Migration

Addressing the “bookends of rejection” in Australian history

Australian Jesuit Provincial Fr Brian McCoy has announced a project to bring together the Jesuits' concerns for Indigenous Australians and asylum seekers, which he describes as "the bookends of rejection" in Australian history.

The first bookend, Fr McCoy said, is the arrival of the First Fleet of convicts and military from Britain in what is now Sydney in 1788.

Working with Vietnamese migrant workers in Japan to help their country

Once a year, the lilt of the t’rung and the rise and fall of the sounds of the danbau transport audiences at a charity concert in Tokyo to the mountain regions of Vietnam. The performers are Vietnamese migrant workers in Japan, and this year’s concert featured a choir called “Cecilia”, that usually serves at the Vietnamese Sunday masses at St Ignatius Church next to the Jesuit Tokyo Social Center.

Charting a new course for the migration network

The word “discernment” has become all the rage within Jesuit circles following the 36th General Congregation. Fr General Arturo Sosa has even appointed a special counsellor to oversee the process of discernment and apostolic planning in the Society.  So it was fitting that the Jesuit Conference of Asia Pacific’s (JCAP) migration network examined the journey so far and charted a new course at its fourth annual meeting held in Tokyo from March 23 to 26.  A new plan for the future was called for.

Jesuit Yearbook 2017 now available online

“The world is our house.” This phrase used by early Jesuit Jerome Nadal appropriately begins a section on Jesuit work with indigenous communities, the special focus of the 2017 Yearbook of the Society of Jesus.

Rediscovering solidarity

“So, where is home for you?” Upon hearing this question, Sediqa broke down in tears. This seemingly innocent question brought back the only vague memory she has of the home she left when she was four. Being Hazara, a Shiite ethnic group in predominantly Sunni Afghanistan, she and her family were forced to flee the land they called home. Now 24 years old, Sediqa is stranded in Cisarua, West Java, Indonesia, the last stop in her seemingly endless journey through Pakistan, Iran and to the promised land that seems more and more distant as the time passes.

A transformative encounter with migrants

Barnabé Hounguevou is a scholastic from Benin, West Africa staying in Arrupe International Residence. He was one of 39 participants in the Scholastics and Brothers Circle Workshop held in Seoul, South Korea from December 19 to 28, 2016.

Fr General calls for societies to welcome migrants and refugees

On January 13, Father Arturo Sosa SJ, Superior General of the Society of Jesus, joined the community of Centro Astalli (Jesuit Refugee Service Italy) in commemorating the International Day for Migrants and Refugees at the Church of Gesù, the Mother Church of the Society in Rome.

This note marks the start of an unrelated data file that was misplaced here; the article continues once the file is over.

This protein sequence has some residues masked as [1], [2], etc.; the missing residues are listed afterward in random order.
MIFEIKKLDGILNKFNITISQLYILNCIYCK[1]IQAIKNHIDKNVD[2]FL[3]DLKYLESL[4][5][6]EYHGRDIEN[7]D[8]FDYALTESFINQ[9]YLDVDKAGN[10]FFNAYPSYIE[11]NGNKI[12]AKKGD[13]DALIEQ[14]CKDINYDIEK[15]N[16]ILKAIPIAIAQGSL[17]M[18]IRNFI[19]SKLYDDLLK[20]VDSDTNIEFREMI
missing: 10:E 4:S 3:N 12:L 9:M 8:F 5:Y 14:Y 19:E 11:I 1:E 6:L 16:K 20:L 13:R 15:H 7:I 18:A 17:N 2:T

“This moment presents an important invitation to the Society of Jesus to accompany, with its few resources, and to share in the anxieties and hopes of the refugees here in Italy and everywhere in the world,” said Fr Sosa at the event.

Understanding the impact of migration on children

Much has been written about migrant workers and their lives and trials working in foreign country.  What is often overlooked, however, is what happens to the children who are left behind by their migrant worker parents.

How do the children cope with the absence of one or both parents? How are these children perceived by a society that still values traditional family and gender roles? To what extent does migration change the idea of child welfare or parenthood?

Called to be companions, not just problem solvers

Eka Tanaya of the Australian Province was one of 39 participants in the Scholastics and Brothers Circle (SBC) workshop held from December 19 to 28, 2016 at the Jesuit Apostolic Center in Seoul, South Korea.  He shares his reflection on the workshop, which was themed “Understanding Migration: The South Korea Experience Guided by the Ignatian Teaching Paradigm”.

The day after the last term of my teaching regency at St Ignatius’ College, Adelaide, I immediately flew to Seoul for the SBC workshop. Seoul was my second SBC, after the one in Cambodia in 2012.

The ordeal of a foreign spouse in Japan

Anastasia* is from Latin America. A few years ago, she married a Japanese man in her country and in April 2015, they took their toddler son to Japan to visit his grandparents. While they were in Japan, they took their son for a general medical check-up and found out that he had a heart problem. They went to the United States and Latin America for second and third opinions, but could not decide on the best treatment for their son.

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